The Personal Representative

Intestacy - Dying without a valid will


Intestacy is the condition of the estate of a person who dies owning property greater than the sum of his or her enforceable debts and funeral expenses without having made a valid will or other binding declaration.

If a person dies intestate with no identifiable heirs, the person's estate generally escheats (i.e. is legally assigned) to the state government. The state is not the beneficiary of the decedents estate but the initial care taker of the property until the proper heirs (under state law) are identified.

State Laws of intestacy are patterned after the common law of descent. Property may first be allocated to a spouse, then to children and their descendants; if there are no descendants, the rule sends you back up the family tree to the parents, the siblings, the siblings' descendants, the grandparents, the parents' siblings, and the parents' siblings' descendants, and sometimes further to the more remote degrees of kinship. The operation of these laws varies from state to state.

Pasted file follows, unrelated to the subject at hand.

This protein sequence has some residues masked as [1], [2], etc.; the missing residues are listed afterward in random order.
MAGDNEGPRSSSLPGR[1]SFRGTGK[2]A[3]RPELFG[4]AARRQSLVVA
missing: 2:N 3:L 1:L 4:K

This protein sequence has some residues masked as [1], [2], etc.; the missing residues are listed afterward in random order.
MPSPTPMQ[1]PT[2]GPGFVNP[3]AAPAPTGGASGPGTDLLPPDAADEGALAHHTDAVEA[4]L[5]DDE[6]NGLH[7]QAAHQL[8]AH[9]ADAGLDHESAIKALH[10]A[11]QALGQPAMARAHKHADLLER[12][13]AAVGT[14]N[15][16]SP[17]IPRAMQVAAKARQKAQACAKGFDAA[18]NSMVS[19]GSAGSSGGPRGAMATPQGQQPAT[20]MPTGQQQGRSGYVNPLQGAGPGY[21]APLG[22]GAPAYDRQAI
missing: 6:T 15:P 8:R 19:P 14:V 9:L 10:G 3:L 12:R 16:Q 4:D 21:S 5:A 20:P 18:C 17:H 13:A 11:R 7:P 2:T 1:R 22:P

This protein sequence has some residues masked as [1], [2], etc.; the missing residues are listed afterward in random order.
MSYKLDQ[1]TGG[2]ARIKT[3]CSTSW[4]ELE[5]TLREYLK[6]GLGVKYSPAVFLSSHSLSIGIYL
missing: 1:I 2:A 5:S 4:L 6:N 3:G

The responsibility to properly distribute the property of an intestate decedent estate is bestowed upon the administrator (or personal representative) of the estate: typically the administrator is chosen by the court having jurisdiction over the decedent's property, and is frequently (but not always) a person nominated by a majority of the decedent's heirs.

The applicable intestacy laws are determined by the decedent's domiciled state of residence at the time of death. To review the decedents's governing intestacy laws and distribution allocations; visit here.

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